Cambridge Essays, Volume 4

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John W. Parker and son, 1858

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Page 124 - Full little knowest thou, that hast not tried, What hell it is in suing long to bide: To lose good days, that might be better spent; To waste long nights in pensive discontent; To speed to-day, to be put back to-morrow; To feed on hope, to pine with fear and sorrow; To have thy prince's grace, yet want her peers...
Page 161 - O ye that dwell in Moab, leave the cities, and dwell in the rock, and be like the dove that maketh her nest in the sides of the hole's mouth. 29 We have heard the pride of Moab, (he is exceeding proud) his loftiness, and his arrogancy, and his pride, and the haughtiness of his heart.
Page 68 - Those who roused the people to resistance, who directed their measures through a long series of eventful years, who formed, out of the most unpromising materials, the finest army that Europe had ever seen, who trampled down King, Church, and Aristocracy, who, in the short intervals of domestic sedition and rebellion, made the name of England terrible to every nation on the face of the earth, were no vulgar fanatics.
Page 111 - ... comfort; here a shepherd's boy piping, as though he should never be old ; there a young shepherdess knitting, and withal singing, and it seemed that her voice comforted her hands to work and her hands kept time to her voice-music.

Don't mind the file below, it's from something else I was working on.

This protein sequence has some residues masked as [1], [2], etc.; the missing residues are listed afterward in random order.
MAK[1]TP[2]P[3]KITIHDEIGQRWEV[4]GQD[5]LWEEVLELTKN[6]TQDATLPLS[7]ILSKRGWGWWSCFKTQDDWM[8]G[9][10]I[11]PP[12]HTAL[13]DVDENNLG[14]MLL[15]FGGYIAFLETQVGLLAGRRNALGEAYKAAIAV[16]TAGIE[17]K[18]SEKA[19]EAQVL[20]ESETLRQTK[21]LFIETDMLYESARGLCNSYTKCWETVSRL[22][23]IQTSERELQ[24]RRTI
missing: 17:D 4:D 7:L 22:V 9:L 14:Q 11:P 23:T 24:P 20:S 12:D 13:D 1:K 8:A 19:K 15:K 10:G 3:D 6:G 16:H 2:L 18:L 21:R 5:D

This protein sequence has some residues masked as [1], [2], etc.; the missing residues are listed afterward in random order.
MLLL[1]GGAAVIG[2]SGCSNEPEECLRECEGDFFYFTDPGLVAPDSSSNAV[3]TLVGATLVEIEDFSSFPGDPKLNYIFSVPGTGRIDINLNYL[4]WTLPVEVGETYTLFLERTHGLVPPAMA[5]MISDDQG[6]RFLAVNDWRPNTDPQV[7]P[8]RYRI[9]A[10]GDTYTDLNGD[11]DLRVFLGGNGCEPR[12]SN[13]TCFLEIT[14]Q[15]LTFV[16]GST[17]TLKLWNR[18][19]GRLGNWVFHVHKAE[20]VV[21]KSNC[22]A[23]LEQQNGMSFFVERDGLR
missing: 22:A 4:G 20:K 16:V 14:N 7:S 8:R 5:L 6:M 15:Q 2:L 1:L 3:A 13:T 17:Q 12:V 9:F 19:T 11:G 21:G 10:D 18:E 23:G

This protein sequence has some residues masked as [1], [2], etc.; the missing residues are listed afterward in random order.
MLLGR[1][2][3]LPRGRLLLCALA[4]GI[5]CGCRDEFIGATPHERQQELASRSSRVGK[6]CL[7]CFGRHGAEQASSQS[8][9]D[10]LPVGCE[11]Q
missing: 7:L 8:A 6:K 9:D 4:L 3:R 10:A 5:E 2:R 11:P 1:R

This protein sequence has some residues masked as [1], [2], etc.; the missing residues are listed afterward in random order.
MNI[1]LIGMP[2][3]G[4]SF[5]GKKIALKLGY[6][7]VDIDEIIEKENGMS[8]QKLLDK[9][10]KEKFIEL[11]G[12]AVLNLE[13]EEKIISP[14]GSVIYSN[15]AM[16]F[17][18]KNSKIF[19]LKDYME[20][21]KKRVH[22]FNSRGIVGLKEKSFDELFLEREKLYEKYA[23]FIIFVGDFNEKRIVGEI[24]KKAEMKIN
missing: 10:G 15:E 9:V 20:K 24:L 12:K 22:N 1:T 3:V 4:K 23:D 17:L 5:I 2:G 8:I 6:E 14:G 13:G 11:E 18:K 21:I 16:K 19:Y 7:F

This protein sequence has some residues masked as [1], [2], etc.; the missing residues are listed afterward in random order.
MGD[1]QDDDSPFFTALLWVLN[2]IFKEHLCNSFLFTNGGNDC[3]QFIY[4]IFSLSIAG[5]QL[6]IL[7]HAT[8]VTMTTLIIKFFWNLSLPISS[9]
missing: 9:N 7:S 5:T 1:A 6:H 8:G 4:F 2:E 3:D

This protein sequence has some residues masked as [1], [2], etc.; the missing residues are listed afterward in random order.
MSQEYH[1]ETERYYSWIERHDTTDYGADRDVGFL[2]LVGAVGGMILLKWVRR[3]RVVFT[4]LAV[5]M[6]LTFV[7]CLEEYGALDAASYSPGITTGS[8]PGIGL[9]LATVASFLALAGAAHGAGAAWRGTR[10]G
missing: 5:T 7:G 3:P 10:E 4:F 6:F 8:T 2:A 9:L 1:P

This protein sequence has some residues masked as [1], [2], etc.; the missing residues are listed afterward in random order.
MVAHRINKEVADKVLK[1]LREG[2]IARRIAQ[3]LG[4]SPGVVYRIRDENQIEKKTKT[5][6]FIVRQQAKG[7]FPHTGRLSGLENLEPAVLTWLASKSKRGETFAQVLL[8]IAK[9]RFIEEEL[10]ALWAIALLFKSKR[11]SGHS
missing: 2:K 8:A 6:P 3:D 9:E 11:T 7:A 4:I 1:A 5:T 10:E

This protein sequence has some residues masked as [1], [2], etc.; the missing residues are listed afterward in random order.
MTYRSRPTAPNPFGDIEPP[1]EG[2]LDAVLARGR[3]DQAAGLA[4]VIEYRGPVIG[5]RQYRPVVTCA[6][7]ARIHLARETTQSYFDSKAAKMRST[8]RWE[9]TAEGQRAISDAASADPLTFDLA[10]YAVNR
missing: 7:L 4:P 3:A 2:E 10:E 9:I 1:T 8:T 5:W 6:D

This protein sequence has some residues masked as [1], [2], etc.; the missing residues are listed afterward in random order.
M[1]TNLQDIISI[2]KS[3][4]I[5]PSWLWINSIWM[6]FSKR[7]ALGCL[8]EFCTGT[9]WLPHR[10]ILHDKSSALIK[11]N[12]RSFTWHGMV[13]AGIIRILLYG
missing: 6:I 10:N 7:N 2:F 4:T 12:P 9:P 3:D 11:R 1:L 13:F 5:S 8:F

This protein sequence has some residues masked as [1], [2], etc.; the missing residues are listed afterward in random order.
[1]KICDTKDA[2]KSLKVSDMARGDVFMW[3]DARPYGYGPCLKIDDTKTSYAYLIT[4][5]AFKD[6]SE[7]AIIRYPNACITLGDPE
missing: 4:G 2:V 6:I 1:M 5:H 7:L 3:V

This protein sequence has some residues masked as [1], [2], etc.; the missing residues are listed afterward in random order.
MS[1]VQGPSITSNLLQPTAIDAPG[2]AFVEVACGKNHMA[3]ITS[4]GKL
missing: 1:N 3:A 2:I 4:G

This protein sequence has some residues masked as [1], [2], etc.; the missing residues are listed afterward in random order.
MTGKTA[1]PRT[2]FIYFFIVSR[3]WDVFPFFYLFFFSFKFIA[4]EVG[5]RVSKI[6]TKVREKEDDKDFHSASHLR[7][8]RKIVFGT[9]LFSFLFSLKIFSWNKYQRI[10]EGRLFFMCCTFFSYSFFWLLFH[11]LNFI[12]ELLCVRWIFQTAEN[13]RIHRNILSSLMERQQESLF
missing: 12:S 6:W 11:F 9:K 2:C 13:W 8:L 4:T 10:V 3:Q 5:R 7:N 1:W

Page 86 - They deem, and of their doom the rumour flies, That poison foul of bubbling Pride doth lie So in my swelling breast, that only I Fawn on myself, and others do despise ; Yet Pride, I think, doth not my Soul possess, Which looks too oft in his unflattering glass : But one worse fault— Ambition — I...
Page 97 - LEAVE ME, O LOVE Leave me, O love which reachest but to dust, And thou, my mind, aspire to higher things. Grow rich in that which never taketh rust: Whatever fades but fading pleasure brings. Draw in thy beams, and humble all thy might To that sweet yoke where lasting freedoms be; Which breaks the clouds and opens forth the light That doth both shine and give us sight to see.
Page 161 - And joy and gladness is taken from the plentiful field, and from the land of Moab; and I have caused wine to fail from the winepresses: none shall tread with shouting; their shouting shall be no shouting.
Page 120 - And others' feet still seemed but strangers in my way. Thus, great with child to speak, and helpless in my throes, Biting my truant pen, beating myself for spite, "Fool," said my Muse to me, "look in thy heart and write.
Page 84 - I will report no other wonder but this : that, though I lived with him, and knew him from a child, yet I never knew him other than a man, with such staidness of mind, lovely and familiar gravity, as carried grace and reverence above greater years. His talk ever of knowledge, and his very play tending to enrich his mind...
Page 13 - THIS series is intended to supply for the use of Schools and Students cheap and accurate editions of the Classics, which shall be superior in mechanical execution to the small German editions now current in this country, and more convenient in form. The texts of the Bibliotheca Classics and Grammar School Classics, so far as they have been published, will be adopted.

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